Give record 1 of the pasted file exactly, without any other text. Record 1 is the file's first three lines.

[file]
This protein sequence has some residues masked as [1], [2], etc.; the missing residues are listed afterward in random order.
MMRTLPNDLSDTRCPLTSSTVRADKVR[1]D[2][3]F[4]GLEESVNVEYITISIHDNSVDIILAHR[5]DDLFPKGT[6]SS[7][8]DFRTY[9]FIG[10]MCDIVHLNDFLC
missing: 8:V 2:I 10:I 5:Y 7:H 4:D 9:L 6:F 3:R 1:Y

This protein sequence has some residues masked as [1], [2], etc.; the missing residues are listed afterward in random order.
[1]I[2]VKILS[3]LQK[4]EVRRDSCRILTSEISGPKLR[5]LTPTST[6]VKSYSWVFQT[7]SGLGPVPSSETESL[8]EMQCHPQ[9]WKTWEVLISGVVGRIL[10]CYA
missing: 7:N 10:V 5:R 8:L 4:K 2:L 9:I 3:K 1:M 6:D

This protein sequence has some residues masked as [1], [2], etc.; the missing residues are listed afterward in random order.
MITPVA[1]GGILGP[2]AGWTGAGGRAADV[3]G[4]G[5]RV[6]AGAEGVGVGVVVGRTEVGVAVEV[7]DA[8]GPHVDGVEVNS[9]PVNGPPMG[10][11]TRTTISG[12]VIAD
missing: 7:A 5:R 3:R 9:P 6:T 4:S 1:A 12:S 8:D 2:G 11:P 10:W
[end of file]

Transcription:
This protein sequence has some residues masked as [1], [2], etc.; the missing residues are listed afterward in random order.
MMRTLPNDLSDTRCPLTSSTVRADKVR[1]D[2][3]F[4]GLEESVNVEYITISIHDNSVDIILAHR[5]DDLFPKGT[6]SS[7][8]DFRTY[9]FIG[10]MCDIVHLNDFLC
missing: 8:V 2:I 10:I 5:Y 7:H 4:D 9:L 6:F 3:R 1:Y